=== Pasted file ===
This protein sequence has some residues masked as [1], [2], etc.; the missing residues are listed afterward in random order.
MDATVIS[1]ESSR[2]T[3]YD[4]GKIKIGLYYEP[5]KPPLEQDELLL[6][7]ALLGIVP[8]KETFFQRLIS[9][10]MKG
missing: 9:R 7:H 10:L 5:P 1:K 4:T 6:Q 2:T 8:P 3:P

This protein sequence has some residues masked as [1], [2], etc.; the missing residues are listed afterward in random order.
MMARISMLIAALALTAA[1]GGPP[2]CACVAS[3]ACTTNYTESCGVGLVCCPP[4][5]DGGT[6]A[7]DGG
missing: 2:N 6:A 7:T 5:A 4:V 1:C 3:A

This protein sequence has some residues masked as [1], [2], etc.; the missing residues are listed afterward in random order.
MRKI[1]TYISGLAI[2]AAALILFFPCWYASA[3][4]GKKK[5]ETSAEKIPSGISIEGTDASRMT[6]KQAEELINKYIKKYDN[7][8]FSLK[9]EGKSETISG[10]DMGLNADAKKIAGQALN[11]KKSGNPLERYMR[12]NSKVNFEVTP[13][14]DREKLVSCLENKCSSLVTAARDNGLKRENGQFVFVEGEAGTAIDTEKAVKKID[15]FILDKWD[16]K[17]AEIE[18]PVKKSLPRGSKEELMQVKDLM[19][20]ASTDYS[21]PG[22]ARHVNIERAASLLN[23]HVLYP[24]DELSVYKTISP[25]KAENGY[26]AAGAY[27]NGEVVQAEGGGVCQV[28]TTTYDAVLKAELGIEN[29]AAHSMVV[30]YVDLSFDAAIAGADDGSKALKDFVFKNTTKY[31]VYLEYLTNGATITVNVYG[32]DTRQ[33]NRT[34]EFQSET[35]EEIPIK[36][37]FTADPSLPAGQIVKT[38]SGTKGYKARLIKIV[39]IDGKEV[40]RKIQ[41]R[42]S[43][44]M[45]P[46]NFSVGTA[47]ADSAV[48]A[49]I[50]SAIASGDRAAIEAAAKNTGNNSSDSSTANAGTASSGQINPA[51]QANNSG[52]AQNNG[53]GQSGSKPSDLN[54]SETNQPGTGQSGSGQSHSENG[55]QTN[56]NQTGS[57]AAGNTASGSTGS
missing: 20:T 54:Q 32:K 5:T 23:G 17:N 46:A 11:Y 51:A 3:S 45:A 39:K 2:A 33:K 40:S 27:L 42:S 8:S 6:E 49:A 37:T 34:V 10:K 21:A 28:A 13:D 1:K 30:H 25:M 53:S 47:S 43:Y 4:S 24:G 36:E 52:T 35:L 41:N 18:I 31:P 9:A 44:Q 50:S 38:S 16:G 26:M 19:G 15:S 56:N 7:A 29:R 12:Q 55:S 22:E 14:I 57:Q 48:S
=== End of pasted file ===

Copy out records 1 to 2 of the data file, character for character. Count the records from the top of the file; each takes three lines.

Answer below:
This protein sequence has some residues masked as [1], [2], etc.; the missing residues are listed afterward in random order.
MDATVIS[1]ESSR[2]T[3]YD[4]GKIKIGLYYEP[5]KPPLEQDELLL[6][7]ALLGIVP[8]KETFFQRLIS[9][10]MKG
missing: 9:R 7:H 10:L 5:P 1:K 4:T 6:Q 2:T 8:P 3:P

This protein sequence has some residues masked as [1], [2], etc.; the missing residues are listed afterward in random order.
MMARISMLIAALALTAA[1]GGPP[2]CACVAS[3]ACTTNYTESCGVGLVCCPP[4][5]DGGT[6]A[7]DGG
missing: 2:N 6:A 7:T 5:A 4:V 1:C 3:A